For More Photos Visit: Afqa, Aphek, LEBANON
Aphek, biblical; Afqa, Afka, modern arabic; Apheca, greek.
The word Aphek comes from a word meaning strength. And this would have to be a word aptly describing not only the strength of strategic position, but the torrents of water that burst from the base of the cliff at Afqa. I was absolutely soaked by walking within 50 metres of the cave from which the limestone filtered, snow cold waters issued out from, and less certain whether it was this soaking that finally did my spare camera body in. Afqa is a spectacularly beautiful place, with a natural amphitheatre stretched out across the face of the cave, and the gorge of the Nahr Ibrahim that carries the fresh waters to the Mediterranean some distance to the west. The freshness of the water was not surprising as after we left this location we drove through drifts of snow higher than the roof of our car en route eastward to the Beqa.
The location was the northern limit of the inheritance of Asher Josh 13:4, placing inheritance of the tribes a considerable distance north.
The legend of Adonis was to be born here. Greek mythology has the son of Cinyas the king of Cyprus seducing his daughter Myrhha who gave birth to a tree (Myrrh) which after a period of time gave birth in turn to Adonis. The son was raised by Aphrodite (whose origins are near Paphos in Cyprus) causing jealousy with her lover Ares. Adonis was gored in the groin by a boar sent by Ares to kill him, and later died by the origins of the nahr Ibrahim. Each year Adonis is allowed to be resurrected (seen throughout the area by the red poppies or scarlet anenmones known as Adonis flowers) and the changing of the water at Afqa into a red colour (by erosion of the red soils with the rising torrents). The legend continued in this town in the construction of a Greek and Roman temple, the ruins of which are visible across the road from the fountain.
This myth is based on earlier stories, both Egyptian as indicated by Lucian, but more particularly in the legend of Tammuz,a Babylonian legend mentioned in the bible in Ezek 8:14. The hebrew תַּמּוּז means spring of life and name of the 10th month of the Jewish calendar, and roughly around July in our calendar. It is a Sumerian form of Dumazid which means son of life. Tammuz was considered the month in which there was resurrection, and the women would weep and mourn the absence of their lovers, and the feast of Tammuz was a festival riot celebrating the opportunity of newly created sons. This licentious form of festival was hidden within the hearts of Judah, and the prophet after digging through the wall was to see the abomination of their hearts. Tammuz was a cohort of Ishtar who was likewise worshipped as the queen of heaven Jer 7:13. The festival of Tammuz under the Babylonians marked the arrival of the summer solstice with a six day funeral mourning to mark the decline of daylight hours, and it was this mourning that was observed at the very door of the temple in Jerusalem. The Babylonian festival was known to be celebrated in Haran and also at Byblos (biblical Gebal).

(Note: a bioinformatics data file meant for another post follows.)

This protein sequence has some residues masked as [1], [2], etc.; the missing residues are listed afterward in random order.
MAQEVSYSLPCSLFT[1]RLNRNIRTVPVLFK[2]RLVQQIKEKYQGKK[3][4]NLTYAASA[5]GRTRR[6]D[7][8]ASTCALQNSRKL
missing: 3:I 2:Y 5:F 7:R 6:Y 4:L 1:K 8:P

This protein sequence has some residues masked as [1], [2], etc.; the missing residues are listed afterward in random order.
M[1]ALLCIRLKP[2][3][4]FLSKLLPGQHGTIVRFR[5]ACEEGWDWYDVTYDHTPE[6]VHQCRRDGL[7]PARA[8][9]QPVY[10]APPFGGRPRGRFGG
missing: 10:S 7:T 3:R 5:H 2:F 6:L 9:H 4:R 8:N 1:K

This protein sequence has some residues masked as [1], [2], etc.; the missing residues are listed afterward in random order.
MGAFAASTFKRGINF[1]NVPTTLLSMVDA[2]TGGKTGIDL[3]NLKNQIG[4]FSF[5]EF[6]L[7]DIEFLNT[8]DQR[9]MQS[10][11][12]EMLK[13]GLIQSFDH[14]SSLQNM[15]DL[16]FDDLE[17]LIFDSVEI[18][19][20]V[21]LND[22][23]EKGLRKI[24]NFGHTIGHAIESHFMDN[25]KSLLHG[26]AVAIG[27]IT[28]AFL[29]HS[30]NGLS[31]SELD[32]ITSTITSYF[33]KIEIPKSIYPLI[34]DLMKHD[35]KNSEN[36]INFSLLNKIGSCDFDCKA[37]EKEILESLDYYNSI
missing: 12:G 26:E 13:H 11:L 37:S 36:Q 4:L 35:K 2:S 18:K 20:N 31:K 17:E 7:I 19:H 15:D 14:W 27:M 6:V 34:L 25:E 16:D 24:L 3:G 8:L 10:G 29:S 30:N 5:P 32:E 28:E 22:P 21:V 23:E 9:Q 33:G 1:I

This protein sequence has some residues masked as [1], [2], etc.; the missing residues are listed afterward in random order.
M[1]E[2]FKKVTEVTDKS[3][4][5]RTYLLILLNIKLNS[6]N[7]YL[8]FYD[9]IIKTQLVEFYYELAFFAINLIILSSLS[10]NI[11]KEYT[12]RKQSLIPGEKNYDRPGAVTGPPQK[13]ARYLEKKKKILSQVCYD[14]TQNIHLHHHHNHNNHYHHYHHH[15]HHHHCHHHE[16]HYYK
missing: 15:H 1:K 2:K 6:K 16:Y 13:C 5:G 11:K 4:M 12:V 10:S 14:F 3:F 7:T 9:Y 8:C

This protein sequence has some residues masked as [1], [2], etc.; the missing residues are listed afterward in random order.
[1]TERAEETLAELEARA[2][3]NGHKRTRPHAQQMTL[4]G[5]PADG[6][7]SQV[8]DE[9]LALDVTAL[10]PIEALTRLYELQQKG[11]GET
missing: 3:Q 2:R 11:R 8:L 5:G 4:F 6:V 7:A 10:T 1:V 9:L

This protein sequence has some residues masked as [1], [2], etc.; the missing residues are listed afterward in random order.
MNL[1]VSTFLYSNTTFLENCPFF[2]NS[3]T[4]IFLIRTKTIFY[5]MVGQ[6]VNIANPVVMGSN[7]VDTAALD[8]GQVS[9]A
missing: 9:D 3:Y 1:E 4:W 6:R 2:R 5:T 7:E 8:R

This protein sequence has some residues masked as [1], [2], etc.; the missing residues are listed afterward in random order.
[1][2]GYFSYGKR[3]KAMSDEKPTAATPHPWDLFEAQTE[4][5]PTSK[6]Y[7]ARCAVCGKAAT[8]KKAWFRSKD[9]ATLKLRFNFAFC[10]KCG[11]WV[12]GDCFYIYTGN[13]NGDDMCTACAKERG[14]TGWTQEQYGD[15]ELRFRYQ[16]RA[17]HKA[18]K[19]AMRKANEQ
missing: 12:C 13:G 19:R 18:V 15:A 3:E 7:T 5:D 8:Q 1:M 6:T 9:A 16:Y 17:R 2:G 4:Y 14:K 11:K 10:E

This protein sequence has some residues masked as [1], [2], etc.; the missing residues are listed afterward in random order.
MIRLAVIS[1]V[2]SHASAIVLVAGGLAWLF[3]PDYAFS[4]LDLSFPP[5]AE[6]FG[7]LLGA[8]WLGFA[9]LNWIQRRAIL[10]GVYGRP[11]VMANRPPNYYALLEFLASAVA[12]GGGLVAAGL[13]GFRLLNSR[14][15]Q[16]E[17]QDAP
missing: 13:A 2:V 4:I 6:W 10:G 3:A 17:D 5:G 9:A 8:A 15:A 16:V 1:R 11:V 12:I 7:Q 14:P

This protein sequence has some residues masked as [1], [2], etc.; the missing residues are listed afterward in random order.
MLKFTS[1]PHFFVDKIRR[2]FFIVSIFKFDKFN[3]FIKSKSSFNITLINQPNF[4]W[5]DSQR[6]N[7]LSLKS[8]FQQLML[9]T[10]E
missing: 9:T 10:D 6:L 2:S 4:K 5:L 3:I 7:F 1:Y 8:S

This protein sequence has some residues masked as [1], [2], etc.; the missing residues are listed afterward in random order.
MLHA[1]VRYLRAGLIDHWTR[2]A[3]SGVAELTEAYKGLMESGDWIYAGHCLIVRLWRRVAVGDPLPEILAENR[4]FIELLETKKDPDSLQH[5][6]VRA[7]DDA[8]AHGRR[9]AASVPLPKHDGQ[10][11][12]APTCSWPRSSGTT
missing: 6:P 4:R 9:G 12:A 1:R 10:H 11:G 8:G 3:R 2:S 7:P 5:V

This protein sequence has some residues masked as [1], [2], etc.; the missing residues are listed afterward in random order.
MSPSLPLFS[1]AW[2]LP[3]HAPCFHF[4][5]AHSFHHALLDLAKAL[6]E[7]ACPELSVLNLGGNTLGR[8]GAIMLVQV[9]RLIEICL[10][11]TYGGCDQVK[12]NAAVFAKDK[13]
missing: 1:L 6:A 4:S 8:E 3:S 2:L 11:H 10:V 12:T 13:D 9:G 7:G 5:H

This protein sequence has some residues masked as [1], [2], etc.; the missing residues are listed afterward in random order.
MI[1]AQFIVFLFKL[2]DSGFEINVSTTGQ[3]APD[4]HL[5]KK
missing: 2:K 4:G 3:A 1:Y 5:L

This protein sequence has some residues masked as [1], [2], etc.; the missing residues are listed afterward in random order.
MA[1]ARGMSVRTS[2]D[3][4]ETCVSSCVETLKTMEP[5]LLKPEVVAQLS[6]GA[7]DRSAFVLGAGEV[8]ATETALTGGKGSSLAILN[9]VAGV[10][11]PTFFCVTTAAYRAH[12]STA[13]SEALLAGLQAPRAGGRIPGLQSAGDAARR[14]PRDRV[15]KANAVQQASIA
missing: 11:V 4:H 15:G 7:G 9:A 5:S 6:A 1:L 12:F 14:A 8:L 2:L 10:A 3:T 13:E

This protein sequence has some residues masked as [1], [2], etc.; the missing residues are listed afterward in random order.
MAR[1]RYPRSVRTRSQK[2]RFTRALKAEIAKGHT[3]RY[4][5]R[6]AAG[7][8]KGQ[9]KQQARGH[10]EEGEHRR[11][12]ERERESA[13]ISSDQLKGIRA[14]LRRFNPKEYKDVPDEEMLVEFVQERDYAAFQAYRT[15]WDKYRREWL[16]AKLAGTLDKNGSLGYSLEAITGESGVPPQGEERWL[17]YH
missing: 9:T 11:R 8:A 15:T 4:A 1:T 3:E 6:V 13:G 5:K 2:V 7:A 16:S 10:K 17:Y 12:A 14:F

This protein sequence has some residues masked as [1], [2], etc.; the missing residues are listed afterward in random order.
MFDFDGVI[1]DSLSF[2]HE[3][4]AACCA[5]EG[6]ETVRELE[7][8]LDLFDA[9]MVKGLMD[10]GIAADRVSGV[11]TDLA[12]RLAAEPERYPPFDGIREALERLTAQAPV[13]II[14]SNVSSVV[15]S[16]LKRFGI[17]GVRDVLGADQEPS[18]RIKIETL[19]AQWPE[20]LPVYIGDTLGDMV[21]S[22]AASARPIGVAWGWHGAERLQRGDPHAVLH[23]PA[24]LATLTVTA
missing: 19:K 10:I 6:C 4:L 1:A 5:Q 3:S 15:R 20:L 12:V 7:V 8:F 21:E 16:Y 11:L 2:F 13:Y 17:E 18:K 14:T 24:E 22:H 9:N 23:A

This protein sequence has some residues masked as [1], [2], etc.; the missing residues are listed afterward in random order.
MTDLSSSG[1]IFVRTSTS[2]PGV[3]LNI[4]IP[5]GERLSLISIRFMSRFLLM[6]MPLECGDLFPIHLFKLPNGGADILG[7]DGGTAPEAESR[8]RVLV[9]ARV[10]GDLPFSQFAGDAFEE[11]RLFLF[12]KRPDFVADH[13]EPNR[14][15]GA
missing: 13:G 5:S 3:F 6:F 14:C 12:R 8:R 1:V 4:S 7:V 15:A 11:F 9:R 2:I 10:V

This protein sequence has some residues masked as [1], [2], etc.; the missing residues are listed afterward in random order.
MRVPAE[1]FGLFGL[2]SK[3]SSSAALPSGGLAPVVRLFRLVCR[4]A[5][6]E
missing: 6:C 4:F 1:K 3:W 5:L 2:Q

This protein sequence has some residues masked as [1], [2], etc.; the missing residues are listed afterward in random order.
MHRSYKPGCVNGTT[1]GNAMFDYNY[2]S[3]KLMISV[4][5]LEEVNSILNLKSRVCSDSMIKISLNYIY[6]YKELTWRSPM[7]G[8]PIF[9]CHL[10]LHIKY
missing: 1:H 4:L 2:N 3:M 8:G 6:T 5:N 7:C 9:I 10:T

Tammuz is commemorated in a day of fasting, as on the 17th day of Tammuz the walls were breached by Nebuchadnezzar’s forces, and the only Jewish tradition celebrated and concluded during a declining moon. This is the fast mentioned in Zech 8:19, which the prophet indicated would be changed to a time of delightful celebration of deliverance. The three weeks that follow this day became known as the mourning between the straits, that is leading up to the time at which the first and second temples were destroyed on the ninth of the month Av in 586BC and 70AD respectively. [Jewish tradition also has the report of the ten unfaithful spies Num 13, the overcoming of the Bar Kokhba.
revolt at Betar 135AD and the renaming of Jerusalem as Aelia Capitolina 136AD as all happening on this day]
Incidentally the 2006 war in Lebanon was called in arabic circles as the Tammuz war, because of the time of its commencement.
The feast of Tammuz highlights the value of the resurrection of Christ. Here was son who was resurrected on real values. It was a son whose resurrection was declared as being powerful because of his real obedience to the values of his father, and a demonstration of real love of sacrifice because of his honour of his father. This was not a resurrection because self-centered personal affliction or self-centered personal licentiousness. It is a resurrection that calls all to say if one has died, then all are dead [if a man with superb values needs to die, then where are we?] and now if he has been raised, then we celebrate a life of raised values with him.
- Fuller, John Mee (1864), Essay on the Authenticity of the Book of Daniel pg 200,1